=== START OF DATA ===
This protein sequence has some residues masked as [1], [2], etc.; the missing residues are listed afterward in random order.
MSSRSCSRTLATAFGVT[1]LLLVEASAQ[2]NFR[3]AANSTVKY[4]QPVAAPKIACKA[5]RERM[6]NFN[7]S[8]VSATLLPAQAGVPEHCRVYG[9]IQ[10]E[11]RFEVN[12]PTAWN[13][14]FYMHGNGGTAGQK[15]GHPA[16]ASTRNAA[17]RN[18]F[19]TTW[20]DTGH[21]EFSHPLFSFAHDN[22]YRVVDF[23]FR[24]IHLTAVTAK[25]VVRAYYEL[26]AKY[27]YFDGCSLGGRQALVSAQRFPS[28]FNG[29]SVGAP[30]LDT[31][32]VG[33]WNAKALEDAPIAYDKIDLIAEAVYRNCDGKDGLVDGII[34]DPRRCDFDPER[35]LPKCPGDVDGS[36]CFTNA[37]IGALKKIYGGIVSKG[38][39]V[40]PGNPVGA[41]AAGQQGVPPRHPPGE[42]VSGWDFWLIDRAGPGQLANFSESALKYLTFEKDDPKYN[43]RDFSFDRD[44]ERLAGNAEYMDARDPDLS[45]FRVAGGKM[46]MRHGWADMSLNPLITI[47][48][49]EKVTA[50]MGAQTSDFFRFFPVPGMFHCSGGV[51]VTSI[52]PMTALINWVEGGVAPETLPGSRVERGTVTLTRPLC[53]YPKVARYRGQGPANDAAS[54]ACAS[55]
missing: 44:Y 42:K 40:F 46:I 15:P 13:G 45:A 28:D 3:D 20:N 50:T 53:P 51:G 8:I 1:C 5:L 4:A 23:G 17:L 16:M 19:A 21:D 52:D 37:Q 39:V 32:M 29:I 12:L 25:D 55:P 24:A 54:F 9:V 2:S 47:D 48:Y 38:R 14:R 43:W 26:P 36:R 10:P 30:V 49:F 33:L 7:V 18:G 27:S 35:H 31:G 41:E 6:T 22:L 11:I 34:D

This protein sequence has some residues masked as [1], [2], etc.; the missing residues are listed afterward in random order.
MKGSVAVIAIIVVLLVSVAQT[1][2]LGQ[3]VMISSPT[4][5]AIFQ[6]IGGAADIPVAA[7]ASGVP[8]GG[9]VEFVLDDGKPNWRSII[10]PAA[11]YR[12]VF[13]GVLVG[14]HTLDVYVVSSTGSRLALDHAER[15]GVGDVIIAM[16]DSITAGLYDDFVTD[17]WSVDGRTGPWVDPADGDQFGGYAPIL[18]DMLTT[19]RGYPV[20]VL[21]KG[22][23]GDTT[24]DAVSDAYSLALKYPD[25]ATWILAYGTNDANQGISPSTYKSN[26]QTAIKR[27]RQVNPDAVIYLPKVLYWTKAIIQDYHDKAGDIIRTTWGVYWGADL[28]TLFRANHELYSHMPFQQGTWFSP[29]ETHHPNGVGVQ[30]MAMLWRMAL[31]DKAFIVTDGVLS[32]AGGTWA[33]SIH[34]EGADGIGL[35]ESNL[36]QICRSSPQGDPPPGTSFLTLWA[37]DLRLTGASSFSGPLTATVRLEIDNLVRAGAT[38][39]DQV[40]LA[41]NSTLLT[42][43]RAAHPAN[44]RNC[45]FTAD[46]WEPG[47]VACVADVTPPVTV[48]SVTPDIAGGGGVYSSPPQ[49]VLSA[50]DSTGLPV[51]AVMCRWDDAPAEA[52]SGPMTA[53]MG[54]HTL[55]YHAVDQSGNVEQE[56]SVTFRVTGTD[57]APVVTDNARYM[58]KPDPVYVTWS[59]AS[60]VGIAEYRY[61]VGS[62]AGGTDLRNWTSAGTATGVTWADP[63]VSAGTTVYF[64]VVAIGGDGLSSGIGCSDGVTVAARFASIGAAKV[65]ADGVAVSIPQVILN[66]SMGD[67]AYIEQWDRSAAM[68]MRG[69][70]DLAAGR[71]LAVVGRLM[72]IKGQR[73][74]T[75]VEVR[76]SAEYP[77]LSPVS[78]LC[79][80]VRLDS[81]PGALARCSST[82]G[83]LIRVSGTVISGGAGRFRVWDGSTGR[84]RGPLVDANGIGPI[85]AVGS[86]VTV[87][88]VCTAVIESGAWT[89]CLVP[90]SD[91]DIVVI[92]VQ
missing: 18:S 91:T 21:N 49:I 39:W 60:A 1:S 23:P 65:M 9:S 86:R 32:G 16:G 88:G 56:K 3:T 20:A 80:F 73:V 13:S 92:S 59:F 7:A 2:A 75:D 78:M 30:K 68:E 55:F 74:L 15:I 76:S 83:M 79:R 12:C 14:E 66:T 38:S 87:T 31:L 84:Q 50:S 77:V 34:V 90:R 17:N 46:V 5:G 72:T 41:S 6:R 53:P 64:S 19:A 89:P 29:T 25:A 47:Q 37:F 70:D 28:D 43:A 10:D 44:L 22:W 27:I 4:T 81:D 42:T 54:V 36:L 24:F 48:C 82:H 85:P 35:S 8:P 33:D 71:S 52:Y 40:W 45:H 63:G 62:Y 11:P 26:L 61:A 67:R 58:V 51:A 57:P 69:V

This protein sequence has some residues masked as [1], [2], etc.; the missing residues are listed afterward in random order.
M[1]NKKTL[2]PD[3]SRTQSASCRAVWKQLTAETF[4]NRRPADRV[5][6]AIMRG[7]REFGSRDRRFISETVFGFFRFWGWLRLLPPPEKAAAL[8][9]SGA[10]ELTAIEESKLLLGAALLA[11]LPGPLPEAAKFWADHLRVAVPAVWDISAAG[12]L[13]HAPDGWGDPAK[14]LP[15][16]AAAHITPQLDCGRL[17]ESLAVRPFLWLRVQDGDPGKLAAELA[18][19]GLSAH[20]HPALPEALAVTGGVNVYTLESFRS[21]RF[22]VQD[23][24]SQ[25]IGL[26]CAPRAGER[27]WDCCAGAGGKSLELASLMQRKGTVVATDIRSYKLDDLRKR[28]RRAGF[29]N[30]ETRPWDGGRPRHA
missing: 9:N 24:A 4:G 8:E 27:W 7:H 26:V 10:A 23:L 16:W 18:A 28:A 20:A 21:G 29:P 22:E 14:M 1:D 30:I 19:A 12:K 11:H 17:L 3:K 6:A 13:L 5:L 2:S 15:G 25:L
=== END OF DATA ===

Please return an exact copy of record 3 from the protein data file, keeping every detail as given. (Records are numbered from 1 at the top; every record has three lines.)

This protein sequence has some residues masked as [1], [2], etc.; the missing residues are listed afterward in random order.
M[1]NKKTL[2]PD[3]SRTQSASCRAVWKQLTAETF[4]NRRPADRV[5][6]AIMRG[7]REFGSRDRRFISETVFGFFRFWGWLRLLPPPEKAAAL[8][9]SGA[10]ELTAIEESKLLLGAALLA[11]LPGPLPEAAKFWADHLRVAVPAVWDISAAG[12]L[13]HAPDGWGDPAK[14]LP[15][16]AAAHITPQLDCGRL[17]ESLAVRPFLWLRVQDGDPGKLAAELA[18][19]GLSAH[20]HPALPEALAVTGGVNVYTLESFRS[21]RF[22]VQD[23][24]SQ[25]IGL[26]CAPRAGER[27]WDCCAGAGGKSLELASLMQRKGTVVATDIRSYKLDDLRKR[28]RRAGF[29]N[30]ETRPWDGGRPRHA
missing: 9:N 24:A 4:G 8:E 27:W 7:H 26:V 10:A 23:L 16:W 18:A 28:A 20:A 21:G 29:P 22:E 14:M 1:D 30:I 19:A 12:K 11:H 17:L 3:K 6:A 13:L 5:L 2:S 15:G 25:L